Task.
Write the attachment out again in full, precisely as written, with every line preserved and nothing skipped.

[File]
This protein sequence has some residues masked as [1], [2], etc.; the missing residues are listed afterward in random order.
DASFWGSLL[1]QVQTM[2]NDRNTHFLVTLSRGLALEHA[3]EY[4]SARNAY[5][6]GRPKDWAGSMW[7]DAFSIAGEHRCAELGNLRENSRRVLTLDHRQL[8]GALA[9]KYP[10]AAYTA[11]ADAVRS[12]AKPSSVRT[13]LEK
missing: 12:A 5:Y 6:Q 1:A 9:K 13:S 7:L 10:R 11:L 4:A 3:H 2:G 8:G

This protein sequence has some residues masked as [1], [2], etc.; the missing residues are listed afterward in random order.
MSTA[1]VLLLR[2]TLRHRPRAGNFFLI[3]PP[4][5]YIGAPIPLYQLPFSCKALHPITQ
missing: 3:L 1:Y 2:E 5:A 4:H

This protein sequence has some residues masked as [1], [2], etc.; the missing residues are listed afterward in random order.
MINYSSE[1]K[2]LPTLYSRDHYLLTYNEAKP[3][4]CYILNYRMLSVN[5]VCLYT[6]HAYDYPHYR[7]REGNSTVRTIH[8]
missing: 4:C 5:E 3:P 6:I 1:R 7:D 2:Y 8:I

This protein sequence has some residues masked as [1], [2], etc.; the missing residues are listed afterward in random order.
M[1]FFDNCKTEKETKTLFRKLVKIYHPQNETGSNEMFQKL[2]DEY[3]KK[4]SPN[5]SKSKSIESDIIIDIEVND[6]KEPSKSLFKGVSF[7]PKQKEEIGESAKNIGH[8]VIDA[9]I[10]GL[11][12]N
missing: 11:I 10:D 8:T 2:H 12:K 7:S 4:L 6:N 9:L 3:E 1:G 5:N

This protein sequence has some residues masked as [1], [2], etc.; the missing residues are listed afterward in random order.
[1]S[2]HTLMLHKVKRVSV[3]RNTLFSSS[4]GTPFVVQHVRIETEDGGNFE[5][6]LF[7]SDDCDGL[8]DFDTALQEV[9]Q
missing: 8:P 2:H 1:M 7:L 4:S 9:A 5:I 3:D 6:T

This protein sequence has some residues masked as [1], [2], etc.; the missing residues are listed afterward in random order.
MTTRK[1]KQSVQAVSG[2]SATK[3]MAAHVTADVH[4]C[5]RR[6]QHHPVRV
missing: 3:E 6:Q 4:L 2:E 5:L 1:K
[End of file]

This protein sequence has some residues masked as [1], [2], etc.; the missing residues are listed afterward in random order.
DASFWGSLL[1]QVQTM[2]NDRNTHFLVTLSRGLALEHA[3]EY[4]SARNAY[5][6]GRPKDWAGSMW[7]DAFSIAGEHRCAELGNLRENSRRVLTLDHRQL[8]GALA[9]KYP[10]AAYTA[11]ADAVRS[12]AKPSSVRT[13]LEK
missing: 12:A 5:Y 6:Q 1:A 9:K 13:S 7:L 10:R 11:L 4:A 3:H 2:G 8:G

This protein sequence has some residues masked as [1], [2], etc.; the missing residues are listed afterward in random order.
MSTA[1]VLLLR[2]TLRHRPRAGNFFLI[3]PP[4][5]YIGAPIPLYQLPFSCKALHPITQ
missing: 3:L 1:Y 2:E 5:A 4:H

This protein sequence has some residues masked as [1], [2], etc.; the missing residues are listed afterward in random order.
MINYSSE[1]K[2]LPTLYSRDHYLLTYNEAKP[3][4]CYILNYRMLSVN[5]VCLYT[6]HAYDYPHYR[7]REGNSTVRTIH[8]
missing: 4:C 5:E 3:P 6:I 1:R 7:D 2:Y 8:I

This protein sequence has some residues masked as [1], [2], etc.; the missing residues are listed afterward in random order.
M[1]FFDNCKTEKETKTLFRKLVKIYHPQNETGSNEMFQKL[2]DEY[3]KK[4]SPN[5]SKSKSIESDIIIDIEVND[6]KEPSKSLFKGVSF[7]PKQKEEIGESAKNIGH[8]VIDA[9]I[10]GL[11][12]N
missing: 11:I 10:D 8:T 2:H 12:K 7:S 4:L 6:N 9:L 3:E 1:G 5:N

This protein sequence has some residues masked as [1], [2], etc.; the missing residues are listed afterward in random order.
[1]S[2]HTLMLHKVKRVSV[3]RNTLFSSS[4]GTPFVVQHVRIETEDGGNFE[5][6]LF[7]SDDCDGL[8]DFDTALQEV[9]Q
missing: 8:P 2:H 1:M 7:L 4:S 9:A 5:I 3:D 6:T

This protein sequence has some residues masked as [1], [2], etc.; the missing residues are listed afterward in random order.
MTTRK[1]KQSVQAVSG[2]SATK[3]MAAHVTADVH[4]C[5]RR[6]QHHPVRV
missing: 3:E 6:Q 4:L 2:E 5:L 1:K